‘You Ain’t Big’ instantly calms this musical intensity,  in the form of a laid back, simplistic piece. Speaking of fame and paving his way in the music industry, Wainwright candidly references US states and cities known to the music industry against a chilled, guitar-driven backdrop. The other shortest gem on the album, at just under two minutes long, is ‘My Little You’, a song for Wainwright’s daughter. Posed as a ballad, the vocals and piano accompaniment form a serene duet, the piano harmony particularly reminding me of classical pianists such as Debussy; given Wainwright’s work with opera and classical styles, it is not difficult to identify these influences. 



Rufus doesn’t shy away from the raw honesty of love in his work, and ‘Romantical Man’ and ‘Only The People That Love’ are fine examples of this. The former is laced with nostalgia, and being a self-confessed ode to London, it is easy to see why. The latter track is another which particularly moved me. Posed as an ode to love itself, the chilled guitar chords used as a backdrop also take on a wistful tone and are only emphasised by haunting vocal harmonies as the song progresses. The lyrics, however, steal the limelight here. With lines such as ‘Only the people who love may cry […] Only the people who love may fly’, it’s difficult not to fall in love with this song.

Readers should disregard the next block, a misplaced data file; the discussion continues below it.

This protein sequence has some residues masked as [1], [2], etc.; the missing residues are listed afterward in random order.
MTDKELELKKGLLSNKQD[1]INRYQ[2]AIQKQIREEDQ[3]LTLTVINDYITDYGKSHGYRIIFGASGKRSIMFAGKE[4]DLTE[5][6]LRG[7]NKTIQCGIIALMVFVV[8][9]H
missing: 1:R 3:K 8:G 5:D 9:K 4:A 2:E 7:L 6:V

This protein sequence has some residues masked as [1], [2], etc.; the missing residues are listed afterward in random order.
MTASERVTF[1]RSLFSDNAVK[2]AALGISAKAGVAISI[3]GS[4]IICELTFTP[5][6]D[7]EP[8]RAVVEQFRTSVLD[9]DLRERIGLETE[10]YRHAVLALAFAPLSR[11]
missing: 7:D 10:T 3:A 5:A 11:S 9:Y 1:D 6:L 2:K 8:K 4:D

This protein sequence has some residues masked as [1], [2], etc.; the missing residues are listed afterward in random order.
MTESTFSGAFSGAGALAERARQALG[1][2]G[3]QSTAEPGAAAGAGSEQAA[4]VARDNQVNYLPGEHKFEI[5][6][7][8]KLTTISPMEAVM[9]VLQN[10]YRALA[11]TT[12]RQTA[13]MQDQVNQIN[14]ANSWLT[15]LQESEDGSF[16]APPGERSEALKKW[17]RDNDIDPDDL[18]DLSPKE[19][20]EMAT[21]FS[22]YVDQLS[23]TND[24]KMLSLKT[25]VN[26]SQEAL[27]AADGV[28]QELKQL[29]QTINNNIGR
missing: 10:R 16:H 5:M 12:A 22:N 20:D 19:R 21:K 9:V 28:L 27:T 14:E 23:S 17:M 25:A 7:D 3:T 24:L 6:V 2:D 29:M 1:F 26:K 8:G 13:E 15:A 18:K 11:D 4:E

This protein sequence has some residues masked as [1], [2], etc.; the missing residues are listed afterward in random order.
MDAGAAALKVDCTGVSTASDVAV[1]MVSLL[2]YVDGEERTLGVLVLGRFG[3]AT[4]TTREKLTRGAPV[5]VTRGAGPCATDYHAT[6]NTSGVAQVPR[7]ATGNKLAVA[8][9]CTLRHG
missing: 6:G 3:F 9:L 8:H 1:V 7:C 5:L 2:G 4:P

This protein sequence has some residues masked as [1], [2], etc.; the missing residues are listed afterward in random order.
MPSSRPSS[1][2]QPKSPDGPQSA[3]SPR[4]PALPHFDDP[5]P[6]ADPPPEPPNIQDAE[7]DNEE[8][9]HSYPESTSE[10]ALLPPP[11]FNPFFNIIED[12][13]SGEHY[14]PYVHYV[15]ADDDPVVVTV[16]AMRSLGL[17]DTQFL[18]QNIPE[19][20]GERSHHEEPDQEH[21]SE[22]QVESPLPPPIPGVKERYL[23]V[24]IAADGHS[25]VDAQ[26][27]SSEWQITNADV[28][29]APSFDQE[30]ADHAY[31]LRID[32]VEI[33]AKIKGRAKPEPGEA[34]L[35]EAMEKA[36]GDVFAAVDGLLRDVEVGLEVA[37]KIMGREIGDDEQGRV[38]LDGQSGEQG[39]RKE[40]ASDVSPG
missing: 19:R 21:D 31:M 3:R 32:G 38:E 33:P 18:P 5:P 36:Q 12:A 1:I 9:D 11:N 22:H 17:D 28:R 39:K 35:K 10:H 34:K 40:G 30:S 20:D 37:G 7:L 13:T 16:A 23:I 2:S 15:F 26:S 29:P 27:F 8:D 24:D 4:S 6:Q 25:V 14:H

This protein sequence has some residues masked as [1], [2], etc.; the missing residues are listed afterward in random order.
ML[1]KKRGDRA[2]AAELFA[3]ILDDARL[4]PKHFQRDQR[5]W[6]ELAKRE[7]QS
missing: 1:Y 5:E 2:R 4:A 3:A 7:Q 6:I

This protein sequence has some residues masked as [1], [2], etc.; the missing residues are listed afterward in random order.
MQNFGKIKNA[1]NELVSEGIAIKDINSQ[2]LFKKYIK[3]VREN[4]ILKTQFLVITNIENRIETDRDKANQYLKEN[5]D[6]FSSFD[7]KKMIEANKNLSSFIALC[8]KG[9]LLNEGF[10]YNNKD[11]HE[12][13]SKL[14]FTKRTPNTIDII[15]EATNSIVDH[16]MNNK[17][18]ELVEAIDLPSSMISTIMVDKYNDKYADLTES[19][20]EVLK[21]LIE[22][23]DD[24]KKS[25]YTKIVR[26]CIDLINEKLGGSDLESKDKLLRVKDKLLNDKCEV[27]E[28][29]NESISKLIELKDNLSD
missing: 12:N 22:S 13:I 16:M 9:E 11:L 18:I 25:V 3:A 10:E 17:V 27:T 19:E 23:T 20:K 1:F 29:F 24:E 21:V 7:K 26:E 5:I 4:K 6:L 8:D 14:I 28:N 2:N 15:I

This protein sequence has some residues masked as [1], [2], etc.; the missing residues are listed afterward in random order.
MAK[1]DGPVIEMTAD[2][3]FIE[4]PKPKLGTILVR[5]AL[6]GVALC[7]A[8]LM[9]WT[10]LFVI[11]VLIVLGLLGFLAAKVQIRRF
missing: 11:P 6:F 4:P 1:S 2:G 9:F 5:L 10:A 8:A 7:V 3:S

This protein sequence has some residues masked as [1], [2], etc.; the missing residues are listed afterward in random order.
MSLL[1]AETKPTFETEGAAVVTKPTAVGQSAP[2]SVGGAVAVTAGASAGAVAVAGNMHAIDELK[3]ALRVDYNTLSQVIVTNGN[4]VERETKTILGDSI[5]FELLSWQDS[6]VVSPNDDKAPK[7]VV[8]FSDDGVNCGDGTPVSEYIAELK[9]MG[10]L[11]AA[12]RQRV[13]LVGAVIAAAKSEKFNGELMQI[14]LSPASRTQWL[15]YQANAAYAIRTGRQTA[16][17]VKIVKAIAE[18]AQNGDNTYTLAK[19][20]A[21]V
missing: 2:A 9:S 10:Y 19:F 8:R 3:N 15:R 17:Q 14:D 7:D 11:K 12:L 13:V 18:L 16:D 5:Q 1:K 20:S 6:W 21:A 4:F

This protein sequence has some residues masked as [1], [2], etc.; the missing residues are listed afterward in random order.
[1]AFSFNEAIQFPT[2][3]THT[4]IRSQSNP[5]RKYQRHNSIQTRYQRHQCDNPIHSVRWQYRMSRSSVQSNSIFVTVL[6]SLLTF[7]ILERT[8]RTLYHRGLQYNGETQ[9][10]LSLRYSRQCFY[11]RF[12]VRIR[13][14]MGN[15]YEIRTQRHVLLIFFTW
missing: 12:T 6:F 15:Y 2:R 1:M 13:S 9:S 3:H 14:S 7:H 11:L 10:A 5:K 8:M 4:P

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We are now just 5 days away from releasing the #UnfollowTheRules album! I truly can’t even believe it. Track #7 is #OnlyThePeopleThatLove, a song that has been floating around for a couple of years (and some of you might have heard it live already) before finally finding its home on this record. This one is arguably the most distilled. It’s completely directed to the outside world, pushing the philosophy that love is all-conquering. Even though it’s a little esoteric in places, people immediately react to it because it’s so positive. We must remember love. That’s why my drawing for this song resembles a tarot card. Thank you to #JonathanSafranFoer, one of my favorite novelists, for your lovely quote about the record! Pre-order is available now, link in bio!

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‘Peaceful Afternoon’ and ‘This One’s For The Ladies (That Lunge) are the perfect fusions playful rhythm with operatic, orchestral musicality- a feature that differentiates Wainwright’s music. Both tracks utilize 6/8 time, which gives the tracks an undeniably contagious pulse. The latter showcases extreme vocal lows from Rufus towards the end of the song, with operatic harmonies simultaneously at work. The tracks are also claimed by Wainwright himself to be tributes, with the former being a song about his husband and daughter, whilst the latter is a warm recognition of a group of Rufus’ fans.